a story of Southern agriculture


Who steals from farmers?  Seriously?!  Somebody trying to reverse the food chain?  Somebody desperate?  Somebody that works so hard at not workin’ that their work ethic is actually intact – warped, but intact?  Somebody funding a rural drug habit?

Stealing from farmers like this fascinates me – because, truly, if you needed the money and the food, a farmer would let you work for it and even be generous about it.  We have labor paperwork and concerns to manage, but for the measly few hundred dollars that come from the type of theft mentioned in this article, a farmer would rather point out a barn that needs cleaned up and let you go to it… and NOT have to deal with the destruction from a thief stripping down equipment in the field.

Of course, the thieves that need me to preach this at them aren’t likely to be found reading agriculture blogs, so I’ll just leave off my rant.  The shorter introduction is this…


Recently I came across a rural crime article in the Tennessee Cooperator – Tennessee’s Co-Op publication.  Many states have these local agriculture publications.  For example, there’s Alabama’s Cooperative Faming News.  I recommend Co-Op publications for getting to know regional ag issues and finding yummy recipes. 🙂

For those reading from outside the US, farmers historically formed “cooperatives” in order to share various resources.  This business model still persists and many farmers utilize the agriculture resources available in their communities through the Co-Op’s.  Do you have a co-op of the farm supply variety or otherwise?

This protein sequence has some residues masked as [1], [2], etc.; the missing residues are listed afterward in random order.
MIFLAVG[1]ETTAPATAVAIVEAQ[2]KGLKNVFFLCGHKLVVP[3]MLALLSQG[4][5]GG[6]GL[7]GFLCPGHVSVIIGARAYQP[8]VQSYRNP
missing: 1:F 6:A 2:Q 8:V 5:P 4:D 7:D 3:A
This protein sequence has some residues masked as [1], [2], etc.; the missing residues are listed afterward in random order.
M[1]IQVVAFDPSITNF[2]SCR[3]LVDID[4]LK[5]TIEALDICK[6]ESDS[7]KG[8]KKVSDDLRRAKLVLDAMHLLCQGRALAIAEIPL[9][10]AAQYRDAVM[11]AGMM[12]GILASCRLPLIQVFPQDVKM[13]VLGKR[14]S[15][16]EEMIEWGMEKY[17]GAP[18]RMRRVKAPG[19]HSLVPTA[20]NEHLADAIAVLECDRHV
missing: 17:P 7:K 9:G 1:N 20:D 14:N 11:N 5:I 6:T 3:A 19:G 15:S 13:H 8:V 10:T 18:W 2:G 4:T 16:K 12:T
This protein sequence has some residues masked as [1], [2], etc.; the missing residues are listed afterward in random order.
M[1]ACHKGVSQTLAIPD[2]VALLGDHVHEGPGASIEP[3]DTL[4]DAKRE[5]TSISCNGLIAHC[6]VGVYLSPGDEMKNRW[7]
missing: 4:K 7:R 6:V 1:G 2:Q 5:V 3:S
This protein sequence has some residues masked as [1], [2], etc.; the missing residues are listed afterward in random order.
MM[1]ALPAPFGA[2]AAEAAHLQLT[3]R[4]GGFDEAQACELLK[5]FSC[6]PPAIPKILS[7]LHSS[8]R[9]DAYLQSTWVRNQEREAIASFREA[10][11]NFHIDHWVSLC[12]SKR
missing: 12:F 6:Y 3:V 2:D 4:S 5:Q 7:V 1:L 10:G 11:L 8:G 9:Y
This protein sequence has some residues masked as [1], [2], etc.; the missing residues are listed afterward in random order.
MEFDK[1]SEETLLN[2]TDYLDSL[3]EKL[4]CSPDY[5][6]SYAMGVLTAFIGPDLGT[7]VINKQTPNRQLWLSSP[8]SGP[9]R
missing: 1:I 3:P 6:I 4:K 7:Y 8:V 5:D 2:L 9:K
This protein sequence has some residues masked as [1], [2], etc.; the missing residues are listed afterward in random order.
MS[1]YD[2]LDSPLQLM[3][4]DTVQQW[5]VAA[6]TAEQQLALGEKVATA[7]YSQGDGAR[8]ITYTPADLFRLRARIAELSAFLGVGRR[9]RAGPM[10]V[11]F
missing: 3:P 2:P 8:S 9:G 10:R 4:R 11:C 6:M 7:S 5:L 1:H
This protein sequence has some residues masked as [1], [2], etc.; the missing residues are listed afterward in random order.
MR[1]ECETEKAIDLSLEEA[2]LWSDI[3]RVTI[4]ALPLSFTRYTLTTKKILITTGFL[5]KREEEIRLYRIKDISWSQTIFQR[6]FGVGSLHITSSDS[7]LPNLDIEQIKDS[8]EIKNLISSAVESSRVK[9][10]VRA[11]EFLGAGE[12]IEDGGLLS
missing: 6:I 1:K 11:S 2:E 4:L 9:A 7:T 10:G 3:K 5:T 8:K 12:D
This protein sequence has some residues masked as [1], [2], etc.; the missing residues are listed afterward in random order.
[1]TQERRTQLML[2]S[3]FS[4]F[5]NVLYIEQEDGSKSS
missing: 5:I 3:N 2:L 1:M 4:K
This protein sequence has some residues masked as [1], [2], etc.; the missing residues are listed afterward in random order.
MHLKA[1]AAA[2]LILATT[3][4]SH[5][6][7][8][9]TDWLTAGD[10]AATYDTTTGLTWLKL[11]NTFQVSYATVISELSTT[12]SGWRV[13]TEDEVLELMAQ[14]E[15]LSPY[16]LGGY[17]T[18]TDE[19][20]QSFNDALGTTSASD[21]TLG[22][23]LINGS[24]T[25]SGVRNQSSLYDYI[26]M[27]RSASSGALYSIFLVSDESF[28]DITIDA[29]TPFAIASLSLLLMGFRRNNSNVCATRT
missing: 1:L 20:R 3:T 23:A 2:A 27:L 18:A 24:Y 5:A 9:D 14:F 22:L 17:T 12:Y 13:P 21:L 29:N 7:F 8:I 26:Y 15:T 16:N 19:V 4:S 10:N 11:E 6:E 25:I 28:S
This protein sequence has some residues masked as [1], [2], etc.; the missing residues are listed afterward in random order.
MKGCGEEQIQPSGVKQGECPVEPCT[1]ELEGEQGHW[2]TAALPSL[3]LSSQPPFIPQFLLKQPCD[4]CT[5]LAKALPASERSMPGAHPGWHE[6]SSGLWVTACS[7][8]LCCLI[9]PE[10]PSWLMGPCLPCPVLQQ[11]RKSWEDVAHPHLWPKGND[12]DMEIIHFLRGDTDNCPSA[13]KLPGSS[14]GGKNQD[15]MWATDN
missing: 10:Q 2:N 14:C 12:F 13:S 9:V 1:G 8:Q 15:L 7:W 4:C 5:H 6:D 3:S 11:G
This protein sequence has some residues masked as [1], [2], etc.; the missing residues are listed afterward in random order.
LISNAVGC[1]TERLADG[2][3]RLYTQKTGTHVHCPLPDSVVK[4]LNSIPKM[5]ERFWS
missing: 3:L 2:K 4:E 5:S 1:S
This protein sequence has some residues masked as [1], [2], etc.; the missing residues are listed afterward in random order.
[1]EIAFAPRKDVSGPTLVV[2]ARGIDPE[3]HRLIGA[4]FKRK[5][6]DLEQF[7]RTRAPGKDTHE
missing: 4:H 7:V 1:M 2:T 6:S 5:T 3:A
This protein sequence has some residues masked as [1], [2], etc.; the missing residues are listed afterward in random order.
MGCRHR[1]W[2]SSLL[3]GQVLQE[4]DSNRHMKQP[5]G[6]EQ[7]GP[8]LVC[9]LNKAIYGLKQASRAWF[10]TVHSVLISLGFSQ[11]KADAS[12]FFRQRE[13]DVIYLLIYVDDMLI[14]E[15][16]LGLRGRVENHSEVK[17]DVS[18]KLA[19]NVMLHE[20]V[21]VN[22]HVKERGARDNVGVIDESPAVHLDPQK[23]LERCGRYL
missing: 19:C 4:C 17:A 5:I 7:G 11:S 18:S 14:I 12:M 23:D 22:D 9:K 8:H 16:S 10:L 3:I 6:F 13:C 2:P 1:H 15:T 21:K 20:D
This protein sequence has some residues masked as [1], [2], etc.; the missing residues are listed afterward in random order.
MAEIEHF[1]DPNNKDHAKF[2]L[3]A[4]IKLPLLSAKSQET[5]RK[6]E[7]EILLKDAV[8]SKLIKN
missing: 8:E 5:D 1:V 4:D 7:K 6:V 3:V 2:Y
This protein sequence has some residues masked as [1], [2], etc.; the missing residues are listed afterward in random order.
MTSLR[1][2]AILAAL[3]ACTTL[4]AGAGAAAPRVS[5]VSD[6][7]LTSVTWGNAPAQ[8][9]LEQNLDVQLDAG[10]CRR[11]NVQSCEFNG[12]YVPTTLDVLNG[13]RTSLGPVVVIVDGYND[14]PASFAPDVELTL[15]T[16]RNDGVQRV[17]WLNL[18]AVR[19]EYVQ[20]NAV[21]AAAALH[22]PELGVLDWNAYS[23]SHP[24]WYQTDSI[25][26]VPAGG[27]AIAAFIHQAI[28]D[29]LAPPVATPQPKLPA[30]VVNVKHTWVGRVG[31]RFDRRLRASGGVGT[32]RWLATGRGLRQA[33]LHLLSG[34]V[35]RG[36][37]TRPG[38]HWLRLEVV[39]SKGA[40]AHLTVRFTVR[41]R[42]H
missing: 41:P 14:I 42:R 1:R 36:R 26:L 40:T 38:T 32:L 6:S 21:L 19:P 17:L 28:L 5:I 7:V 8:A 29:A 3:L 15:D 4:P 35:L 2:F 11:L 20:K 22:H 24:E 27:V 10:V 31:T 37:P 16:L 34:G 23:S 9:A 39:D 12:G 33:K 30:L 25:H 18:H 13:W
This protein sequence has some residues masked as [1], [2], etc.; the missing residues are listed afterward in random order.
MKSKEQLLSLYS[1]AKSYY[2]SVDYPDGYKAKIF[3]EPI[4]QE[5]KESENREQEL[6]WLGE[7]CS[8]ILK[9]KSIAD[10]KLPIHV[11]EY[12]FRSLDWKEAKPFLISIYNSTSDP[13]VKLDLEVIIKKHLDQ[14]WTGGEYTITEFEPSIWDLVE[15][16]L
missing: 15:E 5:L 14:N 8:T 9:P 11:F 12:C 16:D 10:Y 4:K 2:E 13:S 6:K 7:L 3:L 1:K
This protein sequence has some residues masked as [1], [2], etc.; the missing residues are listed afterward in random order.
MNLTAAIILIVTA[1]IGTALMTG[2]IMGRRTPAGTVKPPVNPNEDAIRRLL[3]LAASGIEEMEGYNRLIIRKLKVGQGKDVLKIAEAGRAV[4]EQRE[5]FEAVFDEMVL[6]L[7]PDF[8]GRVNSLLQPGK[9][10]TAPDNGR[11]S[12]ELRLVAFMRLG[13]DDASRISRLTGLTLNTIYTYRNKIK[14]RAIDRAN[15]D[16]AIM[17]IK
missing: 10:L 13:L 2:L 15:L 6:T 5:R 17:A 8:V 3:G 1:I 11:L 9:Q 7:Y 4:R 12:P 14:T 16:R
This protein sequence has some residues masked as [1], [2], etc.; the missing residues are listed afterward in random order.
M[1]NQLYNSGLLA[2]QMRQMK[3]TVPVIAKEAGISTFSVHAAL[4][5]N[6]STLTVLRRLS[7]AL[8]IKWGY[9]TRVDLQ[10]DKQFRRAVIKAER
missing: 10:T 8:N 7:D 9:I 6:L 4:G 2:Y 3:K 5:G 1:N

Today, in order to go FarrrTHUR in agriculture, click over to this articleFarmers Fight Back Against Rural Crimes.

Emily Grace


Have you experienced any crime at your farm?
What’s your take on rural crime?


Wanna go FarrrTHUR?



6 Responses to “FarrrTHUR 13 – FARM CRIMEWATCH”

  1. FlaHam

    Emily, Grandpa had some poachers (whatever the heck that was) that got some eggs from time to time, but I don’t ever remember him speaking about crime down in south central Ky where he had is 190 acres. Not that is something he would take up with a 10 yr old. Take care, Bill


    • Emily Grace

      Thanks for chiming in, Bill!

      We’ve had hunters take liberties with our land before. You’re right, we probably wouldn’t mention it to a youngster around here because it’s kind of intimidating to think of someone traipsing all over your property with a high-powered rifle – trespassing armed! Thankfully, we don’t have to deal with much of that.


  2. Caitlin | belong with wildflowers

    Rural crime is disgusting. Like you said — if someone is truly hungry or in need of food, most farmers would gladly offer a trade for some labor to give away what’s being stolen. The closest farm to me has a big issue with theft — their fields are wide open, not gated, and are across from a college. The college students often go into the farmland late at night + take foods “just for fun”. I mean, they aren’t even eating them — it’s just for the thrill. There has been a lot of chatter about it in the community, and the farm makes it VERY well known what these thieves are taking away — food from hungry bellies, nutrition for a community, and a sense of respect for farming. It’s downright terrible!


    • Emily Grace

      Thanks for chiming in, Caitlin. Wow, what a bit of frustrating geography for that farmer! I hadn’t ever thought of being across the street from a school being such a problem.



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